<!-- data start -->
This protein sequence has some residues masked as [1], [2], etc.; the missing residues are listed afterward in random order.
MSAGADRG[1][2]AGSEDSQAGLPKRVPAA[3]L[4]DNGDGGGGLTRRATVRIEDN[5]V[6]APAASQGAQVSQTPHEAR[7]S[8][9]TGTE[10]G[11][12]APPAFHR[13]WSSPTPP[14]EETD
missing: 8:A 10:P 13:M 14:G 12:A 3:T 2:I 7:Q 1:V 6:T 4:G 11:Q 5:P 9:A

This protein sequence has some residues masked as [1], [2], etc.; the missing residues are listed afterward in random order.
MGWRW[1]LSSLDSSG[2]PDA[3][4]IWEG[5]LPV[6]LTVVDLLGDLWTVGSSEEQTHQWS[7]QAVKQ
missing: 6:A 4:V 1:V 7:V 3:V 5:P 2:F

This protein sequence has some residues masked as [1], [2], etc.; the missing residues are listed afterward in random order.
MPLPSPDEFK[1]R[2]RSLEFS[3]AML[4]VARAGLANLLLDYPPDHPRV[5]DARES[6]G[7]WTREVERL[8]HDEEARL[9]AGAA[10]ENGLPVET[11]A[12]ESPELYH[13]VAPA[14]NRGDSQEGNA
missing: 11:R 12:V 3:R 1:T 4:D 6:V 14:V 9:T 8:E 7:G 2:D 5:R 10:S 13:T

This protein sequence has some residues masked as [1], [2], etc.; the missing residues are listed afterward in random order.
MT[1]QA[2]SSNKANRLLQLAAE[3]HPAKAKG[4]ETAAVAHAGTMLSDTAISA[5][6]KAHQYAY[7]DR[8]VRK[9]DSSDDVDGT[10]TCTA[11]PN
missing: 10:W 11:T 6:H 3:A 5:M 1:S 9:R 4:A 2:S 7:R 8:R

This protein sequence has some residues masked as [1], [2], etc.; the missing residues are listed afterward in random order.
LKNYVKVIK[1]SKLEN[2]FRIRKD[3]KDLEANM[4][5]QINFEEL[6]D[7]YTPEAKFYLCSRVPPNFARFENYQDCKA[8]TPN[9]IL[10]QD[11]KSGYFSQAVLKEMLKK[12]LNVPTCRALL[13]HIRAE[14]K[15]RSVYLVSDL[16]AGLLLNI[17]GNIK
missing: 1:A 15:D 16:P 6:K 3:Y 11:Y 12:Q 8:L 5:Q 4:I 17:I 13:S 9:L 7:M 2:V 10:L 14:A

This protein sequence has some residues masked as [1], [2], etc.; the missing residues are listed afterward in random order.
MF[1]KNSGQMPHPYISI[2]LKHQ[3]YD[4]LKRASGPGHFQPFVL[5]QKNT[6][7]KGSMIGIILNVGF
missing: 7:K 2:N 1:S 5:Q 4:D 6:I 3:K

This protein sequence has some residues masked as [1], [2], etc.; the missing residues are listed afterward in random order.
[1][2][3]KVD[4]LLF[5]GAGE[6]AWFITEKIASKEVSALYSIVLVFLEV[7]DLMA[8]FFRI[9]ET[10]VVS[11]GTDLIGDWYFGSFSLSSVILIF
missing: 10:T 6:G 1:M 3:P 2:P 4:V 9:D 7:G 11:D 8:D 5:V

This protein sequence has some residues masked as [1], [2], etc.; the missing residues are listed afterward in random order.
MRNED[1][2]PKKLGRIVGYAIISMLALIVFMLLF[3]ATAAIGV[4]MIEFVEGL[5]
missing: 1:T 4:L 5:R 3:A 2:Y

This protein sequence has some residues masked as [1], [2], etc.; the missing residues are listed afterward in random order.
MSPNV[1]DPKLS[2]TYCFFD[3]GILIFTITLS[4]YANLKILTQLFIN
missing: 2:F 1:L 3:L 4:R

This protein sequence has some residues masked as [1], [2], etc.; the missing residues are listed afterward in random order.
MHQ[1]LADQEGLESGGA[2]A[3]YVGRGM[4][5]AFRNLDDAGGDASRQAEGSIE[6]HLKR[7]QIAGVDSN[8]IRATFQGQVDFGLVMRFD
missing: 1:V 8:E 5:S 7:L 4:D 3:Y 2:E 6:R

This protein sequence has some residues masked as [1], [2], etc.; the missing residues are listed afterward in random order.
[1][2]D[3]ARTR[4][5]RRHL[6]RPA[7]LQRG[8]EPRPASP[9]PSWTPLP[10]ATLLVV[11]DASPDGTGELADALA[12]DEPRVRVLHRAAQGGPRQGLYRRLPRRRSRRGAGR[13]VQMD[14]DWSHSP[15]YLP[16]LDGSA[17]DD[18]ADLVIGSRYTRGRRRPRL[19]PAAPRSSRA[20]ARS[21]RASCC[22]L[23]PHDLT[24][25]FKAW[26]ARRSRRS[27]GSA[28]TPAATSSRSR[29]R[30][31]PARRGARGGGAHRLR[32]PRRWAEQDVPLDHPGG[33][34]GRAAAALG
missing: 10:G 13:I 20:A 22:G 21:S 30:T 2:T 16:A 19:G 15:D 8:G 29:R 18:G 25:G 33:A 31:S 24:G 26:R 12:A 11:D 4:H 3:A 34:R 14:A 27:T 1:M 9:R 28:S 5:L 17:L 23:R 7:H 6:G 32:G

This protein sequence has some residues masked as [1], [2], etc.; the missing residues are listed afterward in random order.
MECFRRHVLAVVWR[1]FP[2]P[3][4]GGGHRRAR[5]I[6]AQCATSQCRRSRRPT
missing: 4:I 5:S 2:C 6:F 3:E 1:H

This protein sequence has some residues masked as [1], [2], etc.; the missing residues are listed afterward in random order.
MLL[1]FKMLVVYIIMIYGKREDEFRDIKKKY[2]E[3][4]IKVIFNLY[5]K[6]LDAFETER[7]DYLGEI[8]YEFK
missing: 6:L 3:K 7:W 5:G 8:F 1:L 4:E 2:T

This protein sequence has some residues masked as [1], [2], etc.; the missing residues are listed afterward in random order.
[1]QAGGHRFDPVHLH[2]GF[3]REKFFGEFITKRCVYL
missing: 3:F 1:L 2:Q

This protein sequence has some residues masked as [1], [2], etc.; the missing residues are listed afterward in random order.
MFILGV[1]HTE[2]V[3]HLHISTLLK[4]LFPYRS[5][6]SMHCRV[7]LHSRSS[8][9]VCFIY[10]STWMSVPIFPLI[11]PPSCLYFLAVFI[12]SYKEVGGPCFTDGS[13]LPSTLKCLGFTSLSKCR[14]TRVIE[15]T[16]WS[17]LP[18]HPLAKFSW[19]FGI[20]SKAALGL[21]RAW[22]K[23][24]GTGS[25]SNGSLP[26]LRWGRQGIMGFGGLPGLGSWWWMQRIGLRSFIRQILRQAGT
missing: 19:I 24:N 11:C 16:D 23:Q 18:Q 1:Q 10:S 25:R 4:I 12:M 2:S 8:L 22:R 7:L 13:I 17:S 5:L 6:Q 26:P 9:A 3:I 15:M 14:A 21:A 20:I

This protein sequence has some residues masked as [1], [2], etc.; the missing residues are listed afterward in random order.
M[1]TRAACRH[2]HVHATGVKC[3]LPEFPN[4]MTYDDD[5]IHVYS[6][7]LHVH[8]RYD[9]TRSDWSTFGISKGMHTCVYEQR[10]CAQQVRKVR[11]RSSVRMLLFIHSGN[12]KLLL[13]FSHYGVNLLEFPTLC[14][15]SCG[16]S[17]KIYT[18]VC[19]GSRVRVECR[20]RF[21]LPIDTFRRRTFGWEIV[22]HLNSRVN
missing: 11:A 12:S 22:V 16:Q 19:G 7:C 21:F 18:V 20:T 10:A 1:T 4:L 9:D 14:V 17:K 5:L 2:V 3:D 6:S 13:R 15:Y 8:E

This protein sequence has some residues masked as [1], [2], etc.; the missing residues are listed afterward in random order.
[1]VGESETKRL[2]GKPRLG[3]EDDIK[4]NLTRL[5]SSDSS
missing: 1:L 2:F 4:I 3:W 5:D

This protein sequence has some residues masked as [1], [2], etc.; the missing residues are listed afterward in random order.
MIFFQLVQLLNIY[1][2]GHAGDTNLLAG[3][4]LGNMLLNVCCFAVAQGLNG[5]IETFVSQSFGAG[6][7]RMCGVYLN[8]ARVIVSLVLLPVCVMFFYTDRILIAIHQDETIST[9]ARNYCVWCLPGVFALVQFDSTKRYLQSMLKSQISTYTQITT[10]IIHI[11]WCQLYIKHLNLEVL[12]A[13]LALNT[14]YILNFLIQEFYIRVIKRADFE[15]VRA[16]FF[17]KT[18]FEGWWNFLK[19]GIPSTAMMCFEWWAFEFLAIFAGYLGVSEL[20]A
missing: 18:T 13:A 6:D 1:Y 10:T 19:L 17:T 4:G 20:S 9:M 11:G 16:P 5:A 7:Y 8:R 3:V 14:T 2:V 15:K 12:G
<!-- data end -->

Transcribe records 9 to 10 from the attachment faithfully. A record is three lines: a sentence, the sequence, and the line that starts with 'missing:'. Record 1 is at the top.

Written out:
This protein sequence has some residues masked as [1], [2], etc.; the missing residues are listed afterward in random order.
MSPNV[1]DPKLS[2]TYCFFD[3]GILIFTITLS[4]YANLKILTQLFIN
missing: 2:F 1:L 3:L 4:R

This protein sequence has some residues masked as [1], [2], etc.; the missing residues are listed afterward in random order.
MHQ[1]LADQEGLESGGA[2]A[3]YVGRGM[4][5]AFRNLDDAGGDASRQAEGSIE[6]HLKR[7]QIAGVDSN[8]IRATFQGQVDFGLVMRFD
missing: 1:V 8:E 5:S 7:L 4:D 3:Y 2:E 6:R